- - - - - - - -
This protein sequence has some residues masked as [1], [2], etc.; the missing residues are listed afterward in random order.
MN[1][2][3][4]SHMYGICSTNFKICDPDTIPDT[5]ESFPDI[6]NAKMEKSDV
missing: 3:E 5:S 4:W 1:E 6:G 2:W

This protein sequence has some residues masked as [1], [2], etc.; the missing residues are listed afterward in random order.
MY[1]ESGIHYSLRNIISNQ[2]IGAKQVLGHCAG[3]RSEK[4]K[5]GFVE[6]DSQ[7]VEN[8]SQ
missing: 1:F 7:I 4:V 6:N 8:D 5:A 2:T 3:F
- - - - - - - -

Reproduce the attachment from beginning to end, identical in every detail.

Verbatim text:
This protein sequence has some residues masked as [1], [2], etc.; the missing residues are listed afterward in random order.
MN[1][2][3][4]SHMYGICSTNFKICDPDTIPDT[5]ESFPDI[6]NAKMEKSDV
missing: 3:E 5:S 4:W 1:E 6:G 2:W

This protein sequence has some residues masked as [1], [2], etc.; the missing residues are listed afterward in random order.
MY[1]ESGIHYSLRNIISNQ[2]IGAKQVLGHCAG[3]RSEK[4]K[5]GFVE[6]DSQ[7]VEN[8]SQ
missing: 1:F 7:I 4:V 6:N 8:D 5:A 2:T 3:F